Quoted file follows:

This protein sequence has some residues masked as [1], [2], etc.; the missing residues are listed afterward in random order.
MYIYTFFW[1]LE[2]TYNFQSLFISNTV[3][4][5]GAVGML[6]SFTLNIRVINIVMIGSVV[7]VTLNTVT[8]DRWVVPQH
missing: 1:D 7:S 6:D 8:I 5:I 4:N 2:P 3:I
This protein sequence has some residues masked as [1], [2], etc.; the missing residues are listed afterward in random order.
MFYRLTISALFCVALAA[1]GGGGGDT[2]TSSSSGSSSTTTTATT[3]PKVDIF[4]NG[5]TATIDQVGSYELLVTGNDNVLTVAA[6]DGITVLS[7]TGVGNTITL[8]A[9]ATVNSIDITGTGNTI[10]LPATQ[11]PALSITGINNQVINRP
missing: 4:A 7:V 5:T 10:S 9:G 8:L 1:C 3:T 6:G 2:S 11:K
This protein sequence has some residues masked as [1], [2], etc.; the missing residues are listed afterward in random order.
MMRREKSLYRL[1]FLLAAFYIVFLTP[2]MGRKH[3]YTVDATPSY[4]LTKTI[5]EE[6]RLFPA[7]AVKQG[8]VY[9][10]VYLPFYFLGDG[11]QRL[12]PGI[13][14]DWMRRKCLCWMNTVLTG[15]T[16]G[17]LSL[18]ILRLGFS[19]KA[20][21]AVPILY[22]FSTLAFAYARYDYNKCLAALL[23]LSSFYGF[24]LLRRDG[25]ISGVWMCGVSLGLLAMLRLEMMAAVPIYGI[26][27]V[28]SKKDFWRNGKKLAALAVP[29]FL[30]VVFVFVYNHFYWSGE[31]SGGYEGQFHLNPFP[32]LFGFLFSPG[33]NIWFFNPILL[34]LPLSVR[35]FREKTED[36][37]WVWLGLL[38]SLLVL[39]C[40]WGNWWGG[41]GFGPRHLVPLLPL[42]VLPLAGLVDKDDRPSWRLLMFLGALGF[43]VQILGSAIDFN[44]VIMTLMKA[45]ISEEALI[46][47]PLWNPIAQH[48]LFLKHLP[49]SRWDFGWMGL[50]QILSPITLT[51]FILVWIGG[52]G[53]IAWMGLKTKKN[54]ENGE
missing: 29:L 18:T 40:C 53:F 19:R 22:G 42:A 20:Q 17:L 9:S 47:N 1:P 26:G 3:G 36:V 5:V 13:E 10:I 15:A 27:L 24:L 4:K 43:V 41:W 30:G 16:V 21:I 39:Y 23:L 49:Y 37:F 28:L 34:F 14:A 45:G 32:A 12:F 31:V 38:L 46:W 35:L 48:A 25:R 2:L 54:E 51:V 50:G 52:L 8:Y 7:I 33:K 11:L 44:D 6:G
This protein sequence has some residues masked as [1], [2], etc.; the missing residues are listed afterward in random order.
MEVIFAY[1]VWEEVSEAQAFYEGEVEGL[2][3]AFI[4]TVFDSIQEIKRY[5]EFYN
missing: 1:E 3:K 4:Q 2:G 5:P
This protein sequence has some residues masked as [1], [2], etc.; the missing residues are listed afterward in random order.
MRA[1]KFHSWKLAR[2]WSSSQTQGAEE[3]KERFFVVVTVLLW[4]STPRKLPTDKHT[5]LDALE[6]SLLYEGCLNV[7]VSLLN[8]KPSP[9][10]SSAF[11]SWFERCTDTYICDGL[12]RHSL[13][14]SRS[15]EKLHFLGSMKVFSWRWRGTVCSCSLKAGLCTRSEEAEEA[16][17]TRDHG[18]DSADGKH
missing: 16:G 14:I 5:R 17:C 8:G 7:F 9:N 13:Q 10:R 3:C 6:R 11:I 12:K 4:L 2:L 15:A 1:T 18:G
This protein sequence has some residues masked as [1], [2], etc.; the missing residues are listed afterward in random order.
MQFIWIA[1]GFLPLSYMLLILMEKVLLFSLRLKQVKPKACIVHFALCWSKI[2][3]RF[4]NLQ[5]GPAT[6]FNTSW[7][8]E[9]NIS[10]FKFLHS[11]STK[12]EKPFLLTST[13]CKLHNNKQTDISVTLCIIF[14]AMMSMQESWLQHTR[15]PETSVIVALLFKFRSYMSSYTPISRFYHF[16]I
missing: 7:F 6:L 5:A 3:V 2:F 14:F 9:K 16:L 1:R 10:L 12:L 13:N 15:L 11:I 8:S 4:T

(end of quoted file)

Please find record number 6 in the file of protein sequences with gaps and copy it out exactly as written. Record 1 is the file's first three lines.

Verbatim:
This protein sequence has some residues masked as [1], [2], etc.; the missing residues are listed afterward in random order.
MQFIWIA[1]GFLPLSYMLLILMEKVLLFSLRLKQVKPKACIVHFALCWSKI[2][3]RF[4]NLQ[5]GPAT[6]FNTSW[7][8]E[9]NIS[10]FKFLHS[11]STK[12]EKPFLLTST[13]CKLHNNKQTDISVTLCIIF[14]AMMSMQESWLQHTR[15]PETSVIVALLFKFRSYMSSYTPISRFYHF[16]I
missing: 7:F 6:L 5:A 3:V 2:F 14:F 9:K 16:L 1:R 10:L 12:L 13:N 15:L 11:I 8:S 4:T